@ Nitro: "Youth led by youth" means that a group of 7-12 year olds are lead by people between ca.16-21 and groups of 12-16 year olds are led by themselves, being of course constantly helped, advised and supervised by people older (16-?).
The association I was a member of (or still am a member of - paying but not attending ) has "planing groups". Members of these panels are between 18-30. Only in rare cases these people are still leading an own group of younger scouts. First of all because they are in fact considered "too old" for "field duty" but also because at the age of 18/19 they finish school and attend university, in most cases that means they have to leave their hometowns.
These planing groups are responsible for "scouting education". In seminars they teach younger scouts (12-15 / 15-17) how to be a responsible leader of a group of younger or same age people. There are lessons in law, peadagogy, first aid and scouting-history / rituals.
A possible way through the organisation is: joining with other girls and boys at the age of 7 (young scout), staying in that group with the same, older leader until you are 12/13, becoming a scout then, visit a seminar that will teach you (in a very, very fun way ) how to lead your own group of same age scouts, then until the age of 15/16 you will learn to organize the weekly meetings, an older scout still being around all the time but handing over responsibilty more and more, at the age of 15/16/17, depending on your own development, you can visit another seminar in which again in a very fun way you learn how to lead a group of young scouts (age of 7-12). When you have to leave to go to university or apprenticing you are for time reasons obviously out of the weekly meeting in the afternoon, including leading a group on your own but you can join a planing group to organize camps or tours that are attendend by every member of the scout association of the federal state you are living in/are in the planing committee of or help organize seminars - these things take place in the holidays and on weekends. It's a lot to do and to be able to organize of some kind of camps and tours you need people older than 18/21 - to sign certain contracts, book flights, rent cars etc.
The concept of the association needs permanent evaluation of it's peadagogy and content in general. There has to be public relations work and fundraising. That's what's done in these planing groups - not leading a small, own group of 10 kids but leading the whole association, being a contact person for every groupleader in your section as well as contact person for public relations! Responsibility / competences are sectored in federal states, each federal state has planing groups for "scouts between 7-12", "scouts between 12-16" and "ranger&rover (16-?)" because every age group has different needs.
And there are chairmen. And these people are always over 25, most times doing it for a longer period, some of them are 35. The chairman of the whole association is 39 :-). Don't forget that scout associations are almost always registered associations and need to satisfy legal obligations. These people are scouts who are not involved in the everyday scouting but responsible for financial and legal affairs of the association.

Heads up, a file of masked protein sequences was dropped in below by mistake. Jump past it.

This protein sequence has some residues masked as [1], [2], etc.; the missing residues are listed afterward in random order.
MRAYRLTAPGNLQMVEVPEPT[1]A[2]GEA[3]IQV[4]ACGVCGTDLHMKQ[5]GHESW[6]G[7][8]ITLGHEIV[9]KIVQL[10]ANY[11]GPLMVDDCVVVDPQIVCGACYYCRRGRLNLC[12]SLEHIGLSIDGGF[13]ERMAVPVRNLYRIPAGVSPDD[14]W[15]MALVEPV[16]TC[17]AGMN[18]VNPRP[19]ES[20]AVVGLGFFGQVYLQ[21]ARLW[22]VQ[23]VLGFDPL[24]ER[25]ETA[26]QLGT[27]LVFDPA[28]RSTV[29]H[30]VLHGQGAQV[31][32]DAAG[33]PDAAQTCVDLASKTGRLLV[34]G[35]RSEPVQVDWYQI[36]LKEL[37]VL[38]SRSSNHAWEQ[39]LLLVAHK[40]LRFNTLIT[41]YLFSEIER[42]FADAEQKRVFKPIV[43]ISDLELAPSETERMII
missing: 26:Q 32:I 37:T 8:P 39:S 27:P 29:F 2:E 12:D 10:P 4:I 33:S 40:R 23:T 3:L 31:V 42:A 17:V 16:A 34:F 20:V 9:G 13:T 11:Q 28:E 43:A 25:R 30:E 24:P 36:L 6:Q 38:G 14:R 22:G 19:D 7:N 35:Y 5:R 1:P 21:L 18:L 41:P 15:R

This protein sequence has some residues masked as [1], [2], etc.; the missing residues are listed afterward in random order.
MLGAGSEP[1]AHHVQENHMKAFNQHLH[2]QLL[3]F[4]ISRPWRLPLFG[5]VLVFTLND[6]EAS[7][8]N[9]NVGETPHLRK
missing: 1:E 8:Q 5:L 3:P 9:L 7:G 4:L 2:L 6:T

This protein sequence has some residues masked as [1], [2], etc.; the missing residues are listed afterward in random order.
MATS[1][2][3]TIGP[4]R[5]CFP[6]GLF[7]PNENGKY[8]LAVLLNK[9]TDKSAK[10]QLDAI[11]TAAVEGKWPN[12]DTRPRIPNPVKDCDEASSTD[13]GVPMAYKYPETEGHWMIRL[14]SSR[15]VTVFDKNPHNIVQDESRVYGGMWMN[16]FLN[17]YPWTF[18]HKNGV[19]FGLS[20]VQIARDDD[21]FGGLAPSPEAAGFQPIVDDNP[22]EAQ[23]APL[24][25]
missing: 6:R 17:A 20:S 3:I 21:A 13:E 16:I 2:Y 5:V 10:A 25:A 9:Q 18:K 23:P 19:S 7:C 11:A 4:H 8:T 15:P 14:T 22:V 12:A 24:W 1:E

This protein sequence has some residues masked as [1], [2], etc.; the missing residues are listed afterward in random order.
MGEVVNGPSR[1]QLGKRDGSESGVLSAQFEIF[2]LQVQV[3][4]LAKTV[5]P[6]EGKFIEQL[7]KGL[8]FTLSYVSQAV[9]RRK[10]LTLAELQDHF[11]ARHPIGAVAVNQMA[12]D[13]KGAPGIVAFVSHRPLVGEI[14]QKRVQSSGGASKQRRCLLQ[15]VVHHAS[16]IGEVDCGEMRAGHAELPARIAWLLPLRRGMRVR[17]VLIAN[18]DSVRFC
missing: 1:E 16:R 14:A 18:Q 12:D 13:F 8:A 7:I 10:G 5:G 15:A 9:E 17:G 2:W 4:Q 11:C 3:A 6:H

As I already wrote I'm still a member of my scout association but not active anymore. There is the saying "once a scout, always a scout". It's different from any other hobby you can pick up as a young person. It is not the everyday sportsclub you join, it's not just something you do then come home from and forget about. You spent a great deal of time with you fellow scouts, who eventually become your clostest friends. You are away from home and your parents earlier and way more often than other kids you age, you take over responsibility for other people at a young age. Having spent three weeks in Pakistan once and having lost half our equipment on day 9 due to a massive cloudburst and following flood I think it's a fair statement that situations you have to overcome and learn to master are not the average problem that you'd propably have if you'd join a rowing team for example.
I was in a planing group responsible for all scouts between 7-12 and their groupleaders in Schleswig-Holstein, Hamburg & Mecklenburg-Vorpommern (three federal states of Germany). When I was 22, a student at university, I was home on 7 weekends. The rest (45 weekends) I spent on the road, giving seminars, supervising camps, tours, organizing and supervising one great journey to Estonia and of course - touring with my same age fellow scouts.
I was privileged, I know that, because Frazzy is right: it's damn expensive. But it made me what I am today, so it was money well spent
I'm 28 but I know already that when I turn 35 I will still refer to myselve as a scout! It's in my blood and it's actually one of the few things I'm proud of because it does not just happen: you have to really want it and do and give a lot in order to achieve this feeling about yourself.
There are whatever guilds of older scouts (30-???) who are still traveling together and are active in other ways. But they don't lead the actual groups of kids or teenagers. I'm not in one of these guilds and I don't think I'll ever be - I'm a scout at heart.